He didn’t recognize my voice at first, a sure sign it had been too long between calls and visits, but soon we fell into a casual conversation about recovery, and the importance of being there for people.
Being there for people.
He said that to me, and my mind clicked. I don’t know why. It seems so obvious and simple – being there for people – but I’ve been so wrapped up in my house, in my work, and in my own needs that I forgot the most important part about recovery.
I have a friend who has gotten into a pickle, in the way anyone can find themselves in a pickle. Really it’s more of a triangle.
As the world around this triangle crashes, there are the inevitable emotional fallouts that come with these things. We have talked, this friend and I, much during the last few days and I find myself doling out advice from The Program even though addiction has nothing to do with this series of unfortunate events.
These conversations, though, reminded me of two important ideas: there is a righteous honor that comes with the truth even if it was preceded by less than honesty, and there are few things in life we cannot accomplish with friends who will stand beside us while we find that righteous honor.
All of this swirled in my head as I sat in the gas station parking lot just around the corner from my house, sick to my stomach and searching for a reason not to go.
For many years, I was very good at finding reasons not to go. I have missed weddings, and parties, and vacations, and births because of that.
In adulthood, I tell my students, there is nobody that stands behind you like a teacher cajoling you to make the right choices. Quite the opposite. If you make the wrong choices long enough eventually you are just not thought of anymore.
You become invisible, as I had become with these friends.
This is my fault. I had not made time to be there for people because I knew what my life had become by the end. I was dishonorable and embarrassing.
Yet in some drunken way, I believed that staying away from those I care most about was righteous in its on way.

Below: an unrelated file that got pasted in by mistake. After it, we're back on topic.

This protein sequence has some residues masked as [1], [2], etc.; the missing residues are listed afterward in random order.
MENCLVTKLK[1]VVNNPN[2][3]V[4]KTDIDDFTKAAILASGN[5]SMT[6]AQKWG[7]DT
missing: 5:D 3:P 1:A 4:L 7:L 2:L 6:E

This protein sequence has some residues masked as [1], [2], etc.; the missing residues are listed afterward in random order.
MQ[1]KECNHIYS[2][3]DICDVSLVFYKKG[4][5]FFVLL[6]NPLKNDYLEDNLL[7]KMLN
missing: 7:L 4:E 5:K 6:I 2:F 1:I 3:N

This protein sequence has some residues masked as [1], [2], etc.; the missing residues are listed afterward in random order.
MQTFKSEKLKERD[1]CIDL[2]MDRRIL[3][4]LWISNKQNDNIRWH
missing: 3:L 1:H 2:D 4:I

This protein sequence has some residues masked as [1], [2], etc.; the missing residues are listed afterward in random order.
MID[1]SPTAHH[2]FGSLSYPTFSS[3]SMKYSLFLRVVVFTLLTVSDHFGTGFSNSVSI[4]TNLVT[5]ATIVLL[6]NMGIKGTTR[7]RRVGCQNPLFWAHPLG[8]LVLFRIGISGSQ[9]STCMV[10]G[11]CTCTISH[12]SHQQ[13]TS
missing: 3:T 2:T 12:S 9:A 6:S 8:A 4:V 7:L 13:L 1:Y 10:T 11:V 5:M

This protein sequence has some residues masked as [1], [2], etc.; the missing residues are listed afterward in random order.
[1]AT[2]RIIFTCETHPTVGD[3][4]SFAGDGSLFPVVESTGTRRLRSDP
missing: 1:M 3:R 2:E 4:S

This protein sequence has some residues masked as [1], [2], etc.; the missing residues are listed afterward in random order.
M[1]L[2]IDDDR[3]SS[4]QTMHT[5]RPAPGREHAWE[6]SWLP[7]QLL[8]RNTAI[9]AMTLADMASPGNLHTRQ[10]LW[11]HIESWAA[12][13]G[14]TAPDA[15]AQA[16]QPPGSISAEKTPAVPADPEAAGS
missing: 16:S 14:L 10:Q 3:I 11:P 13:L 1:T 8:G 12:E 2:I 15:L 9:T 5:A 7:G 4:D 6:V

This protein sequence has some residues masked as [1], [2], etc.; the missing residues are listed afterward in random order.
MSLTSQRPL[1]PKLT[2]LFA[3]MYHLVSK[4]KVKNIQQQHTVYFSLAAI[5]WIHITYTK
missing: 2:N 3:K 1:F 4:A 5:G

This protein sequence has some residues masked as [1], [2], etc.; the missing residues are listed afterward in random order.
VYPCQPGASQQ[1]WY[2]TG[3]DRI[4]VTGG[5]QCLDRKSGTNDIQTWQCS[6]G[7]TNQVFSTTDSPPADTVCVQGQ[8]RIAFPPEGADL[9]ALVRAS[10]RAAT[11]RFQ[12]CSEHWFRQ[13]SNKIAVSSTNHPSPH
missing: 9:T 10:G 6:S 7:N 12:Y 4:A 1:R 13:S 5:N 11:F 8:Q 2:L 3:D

But how I viewed it had little bearing on how it was taken. I had not been present, as I had not been present in so many others’ lives. Certainly I would tell tales of these people, but the stories were old and stale and from a different time.
I was lost to them now because of the choices I had made. Not that I hadn’t seen some of them or spoken to some of them over the years; I just hadn’t done so in any consistent manner. I had become an afterthought of my own making.
So there I sat, shaking the full-body shake of an addict on the brink, wondering how I could not go and see them. I couldn’t handle more disappointment today.
I parked outside the house, and sat for a few minutes, girding myself. For what, I am not exactly sure. I think I was afraid I would be welcomed for a few minutes before settling into the background while I listened to stories of their lives without anything to contribute.
I was afraid of becoming invisible, which is the same fear I’ve faced with every step back towards the world of The Humans.
Today, I wasn’t sure if I could withstand invisible.
Three hours after I walked into the party – 2 1/2 hours longer than I told myself I would stay – I finally left, my heart filled with words we call love and joy that do so very little to explain the bursting sensations of rawness that course through our veins.
I returned to my empty home, which had trim to be caulked and painted, and doors to be cleaned and painted. I had several hours work in front of me.
Tonight, I didn’t mind that. I returned happily to this place, the tension of my body gone. I sat on a 5-gallon paint bucket, one of the only places other than a floor you can sit in the house, and let loose a torrent of tears I didn’t know I had in me.
This day, the one that began so badly and took me to the brink of my sobriety, had finally broken. I was reminded once again of the great capacity for love that my friends – likely unbeknownst to them – have. I was reminded that I walked out of the wilderness 3 years, 2 months, and 19 days ago because of a promise that there would be days like this.
I was reminded that each day, you wake up and no matter how hard it may seem you just keeping taking the next, right step in front of you because you never know where you will end up.
I was reminded that life isn’t about big, grand gestures; life is about being there for other people.
Today I was reminded (again) that every day is a very good day.